There is no planet B. Humanity needs to acknowledge this and work together to implement the 17 Sustainable Development Goals (SDGs), adopted in 2015, in a relatively short space of time, write Hannah Janetschek and Imme Scholz.
Hannah Janetschek is a political scientist and Imme Scholz is a sociologist at the German Development Institute/Deutsches Institut für Entwicklungspolitik (GDI/DIE). This editorial was originally published on their website.
Agenda 2030 is a unique vision for the future of humanity on this planet. The challenge lies in combining climate change mitigation and environmental protection with social and economic development. This involves synergies and trade-offs, with dialogue at an early stage across policy areas being essential. The annual High Level Political Forum (HLPF) is the UN platform for discussing progress and current challenges in implementation.
This year saw the second HLPF take place, and the all-round optimistic mood still appeared to be alive and well. This was also reflected in the common position by all the G20 states at the Hamburg summit with regard to commit to the importance of the United Nations and the HLPF in the implementation of the 2030 Agenda. The HLPF meets annually in New York, with countries reporting on a voluntary basis and making themselves available to answer critical questions from the other participating countries and a large number of civil society actors. The reports generally consist of a 15-minute presentation on progress and deficits with subsequent discussion. This year saw the number of national progress reports double to 44. The countries in attendance, which, among others, included India, Denmark, Ethiopia and the Maldives, could not have been more different in terms of their respective challenges and levels of progress.
The two weeks of reporting on the 2030 Agenda provided the conclusion to an intensive preparatory phase at national level involving supporting publications, multi-stakeholder dialogue and panels of civil society experts. These preparations represent the actual contribution to implementing the 2030 Agenda. 2017 was the first time that national reporting was supplemented by the ‘thematic reviews’ of seven selected SDGs. Under the heading of ‘Eradicating poverty and promoting prosperity’, the HLPF took an in-depth look at the topics of poverty, hunger, health, gender equality, infrastructure, marine ecosystems and global partnerships. Less developed countries could set their own priorities in their reports or concentrate on the seven selected SDGs. As a result of this narrower thematic approach, the discussions developed a strong focus on the social and economic dimensions of the 2030 Agenda, with the environmental dimension fading into the background.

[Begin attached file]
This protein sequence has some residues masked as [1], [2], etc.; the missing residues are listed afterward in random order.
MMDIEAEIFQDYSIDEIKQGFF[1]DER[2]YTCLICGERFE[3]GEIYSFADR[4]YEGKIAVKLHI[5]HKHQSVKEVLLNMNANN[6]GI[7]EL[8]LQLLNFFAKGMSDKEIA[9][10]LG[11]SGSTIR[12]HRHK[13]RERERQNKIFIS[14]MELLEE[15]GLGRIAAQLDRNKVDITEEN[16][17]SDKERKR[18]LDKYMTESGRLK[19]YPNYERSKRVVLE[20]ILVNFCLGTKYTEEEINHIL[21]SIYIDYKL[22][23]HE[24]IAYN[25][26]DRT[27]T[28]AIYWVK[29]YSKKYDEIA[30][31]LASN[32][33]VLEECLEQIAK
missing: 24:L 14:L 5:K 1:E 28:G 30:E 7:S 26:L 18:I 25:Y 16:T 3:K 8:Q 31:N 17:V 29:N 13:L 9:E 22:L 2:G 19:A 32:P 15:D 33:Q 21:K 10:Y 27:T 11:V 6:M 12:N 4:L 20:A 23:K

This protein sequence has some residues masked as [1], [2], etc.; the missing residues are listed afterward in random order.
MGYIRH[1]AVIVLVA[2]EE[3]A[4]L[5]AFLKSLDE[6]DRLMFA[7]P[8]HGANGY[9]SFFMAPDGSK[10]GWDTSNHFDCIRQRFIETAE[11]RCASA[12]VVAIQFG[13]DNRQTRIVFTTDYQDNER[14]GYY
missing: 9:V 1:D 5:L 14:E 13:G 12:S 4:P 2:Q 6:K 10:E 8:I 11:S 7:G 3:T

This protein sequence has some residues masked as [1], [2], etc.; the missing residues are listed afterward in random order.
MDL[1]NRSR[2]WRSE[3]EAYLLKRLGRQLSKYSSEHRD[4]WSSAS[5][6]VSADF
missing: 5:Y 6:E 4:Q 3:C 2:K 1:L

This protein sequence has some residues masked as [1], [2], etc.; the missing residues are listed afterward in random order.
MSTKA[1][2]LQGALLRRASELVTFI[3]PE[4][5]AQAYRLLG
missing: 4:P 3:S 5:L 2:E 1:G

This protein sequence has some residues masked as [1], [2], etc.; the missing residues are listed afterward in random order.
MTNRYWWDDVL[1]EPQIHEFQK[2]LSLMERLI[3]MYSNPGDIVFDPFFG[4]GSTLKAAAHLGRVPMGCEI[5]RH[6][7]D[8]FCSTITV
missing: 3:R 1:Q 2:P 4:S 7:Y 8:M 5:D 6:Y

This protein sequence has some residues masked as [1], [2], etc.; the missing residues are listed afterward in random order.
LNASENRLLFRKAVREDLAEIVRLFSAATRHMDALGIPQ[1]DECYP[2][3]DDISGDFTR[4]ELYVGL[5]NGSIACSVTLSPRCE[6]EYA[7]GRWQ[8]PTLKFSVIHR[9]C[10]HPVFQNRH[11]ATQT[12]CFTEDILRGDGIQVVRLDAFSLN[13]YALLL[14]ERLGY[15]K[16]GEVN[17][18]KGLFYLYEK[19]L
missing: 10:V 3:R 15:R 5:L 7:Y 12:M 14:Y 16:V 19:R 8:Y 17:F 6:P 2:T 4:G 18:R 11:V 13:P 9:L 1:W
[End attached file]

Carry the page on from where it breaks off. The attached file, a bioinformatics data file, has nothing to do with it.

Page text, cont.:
Given the short amount of time available for each country, narrowing down the discussion to a smaller range of topics proved helpful from a practical perspective. This enabled the poorest nations in particular, as well as small island states with limited implementation capacity, to share the reporting burden and, where relevant, form thematic partnerships with other countries. At the same time, thematic reviews are a very useful way of moving the discussion beyond the national level. As such, they have the potential to place the focus on particularly critical trade-offs between development, growth and environmental protection and to facilitate information-sharing on experiences and challenges in systemic change processes. A side event on food at the Global Soil Week in Berlin highlighted that it is precisely this cross-cutting approach that needs to be taken by thematic reviews in order to account for the complex challenges involved in implementing the 2030 Agenda.
However, the first thematic reviews at the HLPF gave rise to in-depth analysis of individual SDG themes and lost sight in the process of the interactions between individual policy areas. This raises the question of how to design thematic reviews so that they take account of the integrated nature of the 2030 Agenda. We must stop looking for isolated approaches in individual policy areas and instead find mechanisms that forge links between social, economic, environmental and political matters. Only then can we talk about trade-offs and synergies, winners and losers, and the sticking points in the implementation of the 2030 Agenda. The thematic reviews have the potential to promote this dialogue across policy sectors and the associated mutual learning process at global level. In this context, the agreements concluded by the G20 states in Hamburg on setting up a voluntary G20 learning platform for the 2030 Agenda in which countries outside of the G20 can also participate, and on consolidating dialogue with social actors, are also a positive step.
It is now necessary to push ahead with dialogue on improving the design of thematic reviews. Progress in this area must be measured against the complex challenges in the individual countries and the aspiration of gaining systemic knowledge and translate it into recommendations for policy action. Thematic reviews which take on the cross-cutting character of the SDGs can encourage recommendations for systemic action and promote understanding across policy sectors.